Stuart M. Shieber

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Image rendering maps scene parameters to output pixel values; animation maps motion-control parameters to trajectory values. Because these mapping functions are usually multidimensional, nonlinear, and discontinuous, finding input parameters that yield desirable output values is often a painful process of manual tweaking. Interactive evolution and inverse(More)
We present a new method for characterizing the interpretive possibilities generated by elliptical constructions in natural language. Unlike previous analyses, which postulate ambiguity of interpretation or derivation in the full clause source of the ellipsis, our analysis requires no such hidden ambiguity. Further, the analysis follows relatively directly(More)
The LinGO Redwoods initiative is a seed activity in the design and development of a new type of treebank. While several mediumto large-scale treebanks exist for English (and for other major languages), pre-existing publicly available resources exhibit the following limitations: (i) annotation is mono-stratal, either encoding topological (phrase structure)(More)
A major factor affecting the clarity of graphical displays that include text labels is the degree to which labels obscure display features (including other labels) as a result of spatial overlap. Point-feature label placement (PFLP) is the problem of placing text labels adjacent to point features on a map or diagram so as to maximize legibility. This(More)
We present a system for generating parsers based directly on the metaphor of parsing as deduction. Parsing algorithms can be represented directly as deduction systems, and a single deduction engine can interpret such deduction systems so as to implement the corresponding parser. The method generalizes easily to parsers for augmented phrase structure(More)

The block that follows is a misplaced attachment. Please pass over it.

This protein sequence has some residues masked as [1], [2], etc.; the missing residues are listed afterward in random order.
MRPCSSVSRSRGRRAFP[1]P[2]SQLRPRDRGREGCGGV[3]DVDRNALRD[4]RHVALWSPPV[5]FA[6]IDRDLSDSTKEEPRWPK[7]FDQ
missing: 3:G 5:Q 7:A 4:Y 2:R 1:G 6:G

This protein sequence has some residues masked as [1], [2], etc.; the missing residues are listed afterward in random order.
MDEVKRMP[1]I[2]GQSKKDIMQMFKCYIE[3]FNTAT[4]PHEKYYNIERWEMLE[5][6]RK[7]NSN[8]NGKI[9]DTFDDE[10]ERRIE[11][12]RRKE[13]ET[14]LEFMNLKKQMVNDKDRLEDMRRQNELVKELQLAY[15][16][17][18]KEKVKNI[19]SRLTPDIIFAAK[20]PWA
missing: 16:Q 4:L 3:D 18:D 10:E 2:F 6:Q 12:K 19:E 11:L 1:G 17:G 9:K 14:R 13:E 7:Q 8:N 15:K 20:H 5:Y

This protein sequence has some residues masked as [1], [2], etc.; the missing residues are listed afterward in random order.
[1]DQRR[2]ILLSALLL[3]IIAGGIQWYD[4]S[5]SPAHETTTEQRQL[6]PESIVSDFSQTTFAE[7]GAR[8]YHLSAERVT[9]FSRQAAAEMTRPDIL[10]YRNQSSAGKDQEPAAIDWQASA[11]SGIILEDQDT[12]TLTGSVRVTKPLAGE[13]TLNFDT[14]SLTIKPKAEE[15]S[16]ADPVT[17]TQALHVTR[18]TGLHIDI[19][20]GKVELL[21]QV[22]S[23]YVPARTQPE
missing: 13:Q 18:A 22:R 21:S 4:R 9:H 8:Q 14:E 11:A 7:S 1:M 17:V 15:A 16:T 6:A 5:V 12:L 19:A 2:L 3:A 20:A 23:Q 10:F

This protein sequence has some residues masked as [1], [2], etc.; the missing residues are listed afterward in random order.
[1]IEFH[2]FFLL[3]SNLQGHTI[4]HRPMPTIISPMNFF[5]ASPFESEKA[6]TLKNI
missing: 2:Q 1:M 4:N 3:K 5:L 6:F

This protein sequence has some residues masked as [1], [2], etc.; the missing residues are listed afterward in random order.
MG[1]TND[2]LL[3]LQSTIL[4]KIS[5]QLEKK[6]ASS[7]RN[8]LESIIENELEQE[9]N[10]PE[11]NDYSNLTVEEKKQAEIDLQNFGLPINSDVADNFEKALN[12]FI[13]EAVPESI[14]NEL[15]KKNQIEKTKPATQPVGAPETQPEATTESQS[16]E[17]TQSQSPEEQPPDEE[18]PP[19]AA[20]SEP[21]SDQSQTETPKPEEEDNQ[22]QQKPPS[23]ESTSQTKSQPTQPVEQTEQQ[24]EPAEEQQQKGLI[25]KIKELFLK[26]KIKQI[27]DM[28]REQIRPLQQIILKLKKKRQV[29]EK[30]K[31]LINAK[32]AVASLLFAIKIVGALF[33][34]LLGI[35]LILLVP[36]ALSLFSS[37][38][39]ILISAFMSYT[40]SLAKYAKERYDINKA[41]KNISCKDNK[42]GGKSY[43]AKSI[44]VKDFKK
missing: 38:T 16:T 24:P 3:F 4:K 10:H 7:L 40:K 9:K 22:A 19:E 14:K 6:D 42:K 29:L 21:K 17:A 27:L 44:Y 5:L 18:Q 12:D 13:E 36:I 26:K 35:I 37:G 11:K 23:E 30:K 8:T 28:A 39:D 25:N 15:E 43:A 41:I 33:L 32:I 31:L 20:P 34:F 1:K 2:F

The unique properties of tree-adjoining grammars (TAG) present a challenge for the application of TAGs beyond the limited confines of syntax, for instance, to the task of semantic interpretation or automatic translation of natural language. We present a variant of TAGs, called synchronous TAGs, which characterize correspondences between languages. The(More)
Grammar formalisms based on the encoding of grammatical information in complex-valued feature systems enjoy some currency both in linguistics and natural-language-processing research. Such formalisms can be thought of by analogy to context-free grammars as generalizing the notion of nonterminal symbol from a finite domain of atomic elements to a possibly(More)
This excellent book addresses the difficult and interesting task of providing a single theoretical and computational framework for the various grammar formalisms that have been characterized as constraint-based, information-based, or unification-based. The variety of such formalisms that resulted from their having independently sprung from different(More)
The formalism of synchronous tree-adjoining grammars, a variant of standard tree-adjoining grammars (TAG), was intended to allow the use of TAGs for language transduction in addition to language specification. In previous work, the definition of the transduction relation defined by a synchronous TAG was given by appeal to an iterative rewriting process. The(More)